Nobody likes giving up a good amount of their stuff, leaving a home they’ve loved for years, finding a new place that suits their needs, and making a tough and emotional move — but it’s something that many seniors must do if they want to stay independent and have the money and energy to truly enjoy their golden years. Here’s how to have a successful downsizing.
Be realistic about your specific goals for your golden years before you start searching for a new home. If you want to spend a lot of time traveling, maybe choose something with less upkeep. If you have mobility issues, maybe choose a small home with one story. If you want to be close to friends and family, location is the most important factor in your house search. In other words, don’t go into the process without a clear idea of what you want.
One of the main reasons you’re downsizing is to free up money to spend on living out your golden years in style. So, make sure you research online first to get a feel for the prices of homes that are the right size and in the right spot. Homes in Leesburg, Virginia, for instance, have sold for an average price of $522,000 in the last month, so make sure you’re checking out the market well before you begin the downsizing process.
Start downsizing your belongings once you have a new home picked out; you will need to use your new space as a guide. Make sure everything you plan to keep has a specific place in your new home (living space and storage space). Go room by room with your downsizing efforts. The more organized about it you are, the less painful it will be. Make firm decisions on every single item before moving on to tackle the next room. Start with rooms you don’t use a lot; this is where you’ll be able to make the easiest inroads in your downsizing effort.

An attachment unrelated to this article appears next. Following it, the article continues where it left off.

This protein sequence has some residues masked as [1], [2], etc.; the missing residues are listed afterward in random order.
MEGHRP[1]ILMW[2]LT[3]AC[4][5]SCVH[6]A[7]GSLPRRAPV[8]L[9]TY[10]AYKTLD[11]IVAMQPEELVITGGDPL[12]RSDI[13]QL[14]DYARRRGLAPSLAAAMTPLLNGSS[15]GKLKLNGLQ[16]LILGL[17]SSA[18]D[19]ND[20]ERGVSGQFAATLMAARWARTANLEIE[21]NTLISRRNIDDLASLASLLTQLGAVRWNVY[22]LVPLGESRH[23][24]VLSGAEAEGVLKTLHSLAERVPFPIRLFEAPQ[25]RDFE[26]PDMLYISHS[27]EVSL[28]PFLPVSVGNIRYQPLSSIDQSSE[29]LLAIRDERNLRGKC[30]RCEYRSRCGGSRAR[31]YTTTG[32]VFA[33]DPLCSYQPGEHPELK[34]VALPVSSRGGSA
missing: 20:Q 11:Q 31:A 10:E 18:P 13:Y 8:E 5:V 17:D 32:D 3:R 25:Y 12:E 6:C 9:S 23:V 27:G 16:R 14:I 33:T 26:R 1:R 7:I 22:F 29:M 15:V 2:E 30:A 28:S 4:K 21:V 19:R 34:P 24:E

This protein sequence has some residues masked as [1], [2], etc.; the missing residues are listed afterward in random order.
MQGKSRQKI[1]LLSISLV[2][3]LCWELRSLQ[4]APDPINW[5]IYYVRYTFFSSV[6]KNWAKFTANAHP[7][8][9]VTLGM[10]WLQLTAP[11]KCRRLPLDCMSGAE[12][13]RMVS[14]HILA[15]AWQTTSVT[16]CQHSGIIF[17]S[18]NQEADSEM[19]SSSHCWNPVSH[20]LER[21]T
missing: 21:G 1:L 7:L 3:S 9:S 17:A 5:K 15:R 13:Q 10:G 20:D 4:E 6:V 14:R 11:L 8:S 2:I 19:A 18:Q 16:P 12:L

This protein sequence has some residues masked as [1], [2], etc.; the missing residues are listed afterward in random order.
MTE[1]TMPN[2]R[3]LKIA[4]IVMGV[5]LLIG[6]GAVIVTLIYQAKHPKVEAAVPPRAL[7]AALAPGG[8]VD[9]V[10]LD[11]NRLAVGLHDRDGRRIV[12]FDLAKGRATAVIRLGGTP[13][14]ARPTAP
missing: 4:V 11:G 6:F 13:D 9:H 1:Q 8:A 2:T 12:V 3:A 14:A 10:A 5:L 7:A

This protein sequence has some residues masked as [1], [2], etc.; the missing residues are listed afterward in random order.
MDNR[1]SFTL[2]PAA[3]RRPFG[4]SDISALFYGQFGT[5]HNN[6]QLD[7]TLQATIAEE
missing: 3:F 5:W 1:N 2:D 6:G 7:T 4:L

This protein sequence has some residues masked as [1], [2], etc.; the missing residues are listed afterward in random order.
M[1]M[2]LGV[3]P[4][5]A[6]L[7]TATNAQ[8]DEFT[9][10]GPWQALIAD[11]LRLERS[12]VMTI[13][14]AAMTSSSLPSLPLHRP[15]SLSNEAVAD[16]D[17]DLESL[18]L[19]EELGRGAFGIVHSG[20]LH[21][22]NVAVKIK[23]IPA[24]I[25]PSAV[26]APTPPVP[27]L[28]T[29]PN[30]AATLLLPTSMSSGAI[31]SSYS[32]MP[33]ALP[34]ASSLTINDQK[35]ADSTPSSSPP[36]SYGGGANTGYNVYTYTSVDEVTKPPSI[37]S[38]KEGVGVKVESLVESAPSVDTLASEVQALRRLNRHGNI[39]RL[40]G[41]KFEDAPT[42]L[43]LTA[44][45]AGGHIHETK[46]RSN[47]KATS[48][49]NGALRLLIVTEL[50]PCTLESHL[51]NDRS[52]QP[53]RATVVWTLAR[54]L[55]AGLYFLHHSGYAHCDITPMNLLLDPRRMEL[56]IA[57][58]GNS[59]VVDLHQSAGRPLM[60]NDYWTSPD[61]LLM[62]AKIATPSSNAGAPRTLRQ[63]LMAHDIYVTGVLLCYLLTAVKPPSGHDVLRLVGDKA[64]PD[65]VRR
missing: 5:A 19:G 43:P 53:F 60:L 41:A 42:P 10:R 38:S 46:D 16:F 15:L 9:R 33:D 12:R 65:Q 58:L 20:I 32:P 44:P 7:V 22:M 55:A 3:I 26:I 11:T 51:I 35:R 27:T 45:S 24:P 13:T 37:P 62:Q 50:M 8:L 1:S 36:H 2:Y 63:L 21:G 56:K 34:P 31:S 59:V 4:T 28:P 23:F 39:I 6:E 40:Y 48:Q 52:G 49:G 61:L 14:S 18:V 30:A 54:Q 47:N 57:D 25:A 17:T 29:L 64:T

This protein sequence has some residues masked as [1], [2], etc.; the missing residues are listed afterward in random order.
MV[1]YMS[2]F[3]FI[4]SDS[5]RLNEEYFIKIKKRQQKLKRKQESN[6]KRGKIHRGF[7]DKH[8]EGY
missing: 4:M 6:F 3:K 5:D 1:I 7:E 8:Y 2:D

As Caring.com notes, think about the OHIO rule (“Only Handle It Once”) when choosing what to keep, what to donate, and what to throw away. Every decision must be made on the spot. Don’t throw everything in a “maybe” pile — you’ll never get anything done.
Pack Early and Often
One solution to the stress that comes with last-minute packing is to make it not last-minute. Spend an hour or two every day for the weeks leading up to your move, as breaking it into smaller tasks helps. Remember not to pack any boxes over 20 to 30 pounds; you’re the one who has to move them around your new home when you unpack. And don’t forget to pack an essentials bag that contains the stuff you’ll need before you get your full unpacking underway.
Get some help with the actual moving process. The obvious reason for this is that moving big, heavy, awkward objects is dangerous — and it can’t be done alone. Instead of hurting yourself or bothering your family, it’s worth it to hire quality movers. Another reason to do this is that they are skilled. This means your stuff is safer (even your fragiles) and they will get the job done in a fraction of the time it would take you and your family. Hiring movers eliminates the hassle.
Your pathway to independence and freedom in your golden years begins at downsizing. Sure, it can be emotional, you will have to make some tough decisions, and change like this is never easy. However, once you remove some of the burdens of maintaining a larger home full of stuff, you’ll see why this is the right choice for the majority of seniors.
Post by Mike Longsdon at ElderFreedom.net